Genetic analyses, including genome-wide association studies and whole exome sequencing (WES), provide powerful tools for the analysis of complex and rare genetic diseases. To date there are no reference data for Aboriginal Australians to underpin the translation of health-based genomic research. Here we provide a catalogue of variants called after sequencing the exomes of 72 Aboriginal individuals to a depth of 20X coverage in ∼80% of the sequenced nucleotides. We determined 320,976 single nucleotide variants (SNVs) and 47,313 insertions/deletions using the Genome Analysis Toolkit. We had previously genotyped a subset of the Aboriginal individuals (70/72) using the Illumina Omni2.5 BeadChip platform and found ~99% concordance at overlapping sites, which suggests high quality genotyping. Finally, we compared our SNVs to six publicly available variant databases, such as dbSNP and the Exome Sequencing Project, and 70,115 of our SNVs did not overlap any of the single nucleotide polymorphic sites in all the databases. Our data set provides a useful reference point for genomic studies on Aboriginal Australians.
|Design Type(s)||Whole Exome Sequencing • Genetic Population Study • genotyping by array design|
|Measurement Type(s)||genetic sequence variation analysis|
|Technology Type(s)||exome sequencing|
|Sample Characteristic(s)||Homo sapiens • saliva • Western Desert|
Machine-accessible metadata file describing the reported data (ISA-Tab format)
Background & Summary
Whole exome sequencing (WES) is a powerful and cost-effective tool1 that has been employed successfully to identify causative mutations in patients affected by rare genetic diseases2,3. WES enables the detection of rare sequence variants specific to an individual as well as common variants that are endemic to a specific population. As there are no reference data for Aboriginal Australians to underpin the translation of health-based genomic research, we conducted a study in partnership with an Aboriginal population living at the edge of the Western Desert in Western Australia. We present a summary of the data here to be used as a reference panel to aid in the diagnosis of rare diseases and other health-based research in Aboriginal Australians.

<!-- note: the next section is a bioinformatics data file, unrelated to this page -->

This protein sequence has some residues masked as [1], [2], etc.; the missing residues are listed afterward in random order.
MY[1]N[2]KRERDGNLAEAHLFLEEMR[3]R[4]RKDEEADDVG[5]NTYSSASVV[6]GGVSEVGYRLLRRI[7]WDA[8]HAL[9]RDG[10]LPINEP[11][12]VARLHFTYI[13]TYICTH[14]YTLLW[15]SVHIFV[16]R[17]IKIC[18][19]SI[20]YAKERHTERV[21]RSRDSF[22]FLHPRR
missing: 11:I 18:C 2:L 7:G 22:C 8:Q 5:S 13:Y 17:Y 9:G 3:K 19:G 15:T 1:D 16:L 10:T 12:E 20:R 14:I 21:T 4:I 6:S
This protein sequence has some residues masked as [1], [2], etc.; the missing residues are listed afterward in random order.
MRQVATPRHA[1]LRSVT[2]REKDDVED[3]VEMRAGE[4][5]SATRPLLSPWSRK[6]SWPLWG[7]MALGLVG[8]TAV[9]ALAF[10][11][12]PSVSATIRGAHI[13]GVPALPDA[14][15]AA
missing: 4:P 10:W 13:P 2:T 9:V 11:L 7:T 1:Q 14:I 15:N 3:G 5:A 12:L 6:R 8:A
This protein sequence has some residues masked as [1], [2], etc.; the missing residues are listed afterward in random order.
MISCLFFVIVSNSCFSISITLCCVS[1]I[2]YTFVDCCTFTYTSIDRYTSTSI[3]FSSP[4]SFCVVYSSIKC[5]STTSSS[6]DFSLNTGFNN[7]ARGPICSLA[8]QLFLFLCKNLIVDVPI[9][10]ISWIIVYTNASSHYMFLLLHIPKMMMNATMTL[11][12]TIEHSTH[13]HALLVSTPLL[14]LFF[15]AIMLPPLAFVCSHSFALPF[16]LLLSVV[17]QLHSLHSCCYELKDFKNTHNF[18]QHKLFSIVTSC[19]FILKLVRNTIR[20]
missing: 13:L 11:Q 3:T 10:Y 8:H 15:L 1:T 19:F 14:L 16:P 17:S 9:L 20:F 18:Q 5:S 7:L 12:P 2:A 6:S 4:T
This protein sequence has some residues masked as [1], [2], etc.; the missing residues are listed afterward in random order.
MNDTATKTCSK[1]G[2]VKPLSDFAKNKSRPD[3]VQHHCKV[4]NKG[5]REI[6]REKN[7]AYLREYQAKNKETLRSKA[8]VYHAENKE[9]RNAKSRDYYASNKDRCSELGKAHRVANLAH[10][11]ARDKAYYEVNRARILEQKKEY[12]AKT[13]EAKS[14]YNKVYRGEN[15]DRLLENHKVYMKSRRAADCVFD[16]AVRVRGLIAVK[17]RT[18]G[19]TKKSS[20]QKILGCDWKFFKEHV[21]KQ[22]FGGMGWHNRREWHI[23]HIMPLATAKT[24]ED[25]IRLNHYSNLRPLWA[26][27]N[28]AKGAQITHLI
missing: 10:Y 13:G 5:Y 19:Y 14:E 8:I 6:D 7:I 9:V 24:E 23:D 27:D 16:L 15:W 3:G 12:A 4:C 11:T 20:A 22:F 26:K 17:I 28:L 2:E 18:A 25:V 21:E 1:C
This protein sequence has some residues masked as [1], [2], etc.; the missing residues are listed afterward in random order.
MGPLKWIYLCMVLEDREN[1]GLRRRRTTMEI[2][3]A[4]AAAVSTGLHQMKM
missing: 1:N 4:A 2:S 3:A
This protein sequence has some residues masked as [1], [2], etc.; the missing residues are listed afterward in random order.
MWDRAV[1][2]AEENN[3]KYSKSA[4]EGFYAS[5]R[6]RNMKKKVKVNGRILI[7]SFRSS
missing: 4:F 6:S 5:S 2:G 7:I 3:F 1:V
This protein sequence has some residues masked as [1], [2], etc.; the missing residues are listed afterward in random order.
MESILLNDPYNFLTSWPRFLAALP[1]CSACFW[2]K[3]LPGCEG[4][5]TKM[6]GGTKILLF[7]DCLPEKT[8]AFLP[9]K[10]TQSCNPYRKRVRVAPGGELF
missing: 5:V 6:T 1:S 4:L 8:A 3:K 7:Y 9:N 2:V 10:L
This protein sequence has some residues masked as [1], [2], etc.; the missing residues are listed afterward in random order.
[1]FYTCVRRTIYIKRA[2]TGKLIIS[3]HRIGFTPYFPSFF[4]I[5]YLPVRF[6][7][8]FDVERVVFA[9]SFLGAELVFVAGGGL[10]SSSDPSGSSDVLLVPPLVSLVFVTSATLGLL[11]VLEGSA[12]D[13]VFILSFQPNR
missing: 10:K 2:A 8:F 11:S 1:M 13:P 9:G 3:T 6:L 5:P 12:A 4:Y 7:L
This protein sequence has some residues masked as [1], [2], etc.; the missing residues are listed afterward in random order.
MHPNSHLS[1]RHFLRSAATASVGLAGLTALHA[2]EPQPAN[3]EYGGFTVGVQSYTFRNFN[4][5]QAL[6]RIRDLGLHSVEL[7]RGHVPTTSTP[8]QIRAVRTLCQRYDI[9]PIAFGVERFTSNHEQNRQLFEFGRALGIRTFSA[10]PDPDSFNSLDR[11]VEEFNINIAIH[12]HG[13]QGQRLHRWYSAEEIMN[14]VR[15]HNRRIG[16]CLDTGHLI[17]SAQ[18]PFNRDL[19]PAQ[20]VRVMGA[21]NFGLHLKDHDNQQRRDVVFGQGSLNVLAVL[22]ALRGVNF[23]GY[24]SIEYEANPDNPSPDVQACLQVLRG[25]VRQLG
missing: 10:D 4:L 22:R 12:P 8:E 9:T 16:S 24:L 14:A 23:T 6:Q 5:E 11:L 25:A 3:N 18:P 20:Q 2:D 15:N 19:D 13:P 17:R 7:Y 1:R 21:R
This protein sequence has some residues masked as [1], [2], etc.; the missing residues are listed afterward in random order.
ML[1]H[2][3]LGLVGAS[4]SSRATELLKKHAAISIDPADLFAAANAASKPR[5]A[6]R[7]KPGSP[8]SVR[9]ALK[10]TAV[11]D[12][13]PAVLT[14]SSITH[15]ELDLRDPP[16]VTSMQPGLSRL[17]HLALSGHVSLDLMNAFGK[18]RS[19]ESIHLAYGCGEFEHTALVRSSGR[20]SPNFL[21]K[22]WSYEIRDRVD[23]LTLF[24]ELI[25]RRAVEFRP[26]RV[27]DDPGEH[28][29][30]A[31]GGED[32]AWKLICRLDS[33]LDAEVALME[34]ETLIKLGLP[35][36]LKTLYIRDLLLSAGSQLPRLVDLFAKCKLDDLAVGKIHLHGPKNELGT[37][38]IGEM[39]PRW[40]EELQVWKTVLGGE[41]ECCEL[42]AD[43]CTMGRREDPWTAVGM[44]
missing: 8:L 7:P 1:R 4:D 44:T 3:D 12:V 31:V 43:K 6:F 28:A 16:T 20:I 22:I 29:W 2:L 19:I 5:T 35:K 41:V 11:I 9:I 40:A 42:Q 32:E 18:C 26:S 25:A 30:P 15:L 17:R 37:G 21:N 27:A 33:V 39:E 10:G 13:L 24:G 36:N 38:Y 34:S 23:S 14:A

We recently published the first Genome-Wide Association Study (GWAS) for body mass index (BMI) and type 2 diabetes (T2D) undertaken in an Aboriginal Australian population4. As part of the GWAS, we genotyped 402 individuals (195 of pure Martu ethnicity) using the Illumina Omni2.5 BeadChip platform. However, the design of the chip is based on single nucleotide polymorphisms (SNPs) previously identified in the HapMap5 and 1,000 Genomes6 projects, which do not include ethnically diverse groups such as the Aboriginal Australians. While the chip genotyping information is useful as a baseline to compare allele frequencies for known variants in this Aboriginal Australian sample, novel variants cannot be identified and genotyped.
In continuing work, we have carried out WES on a subset of individuals (70/402) from our GWAS study and two additional individuals (a total of 72) in order to identify variants that may be associated with extreme phenotypes for BMI, renal disease, and otitis media. We processed the exome data using the Genome Analysis Toolkit (GATK) and by following their best practices guide (see Methods). Almost 80% of the sequenced bases in all the samples had a sequence depth of 20X coverage and around 60% had a sequence depth of 30X coverage (Fig. 1). Furthermore, we called a total of 320,976 single nucleotide variants (SNVs) and 47,313 insertions/deletions (indels) observed in at least one of the 72 sequenced exomes. A visual summary of a subset of the variants is shown in Fig. 2.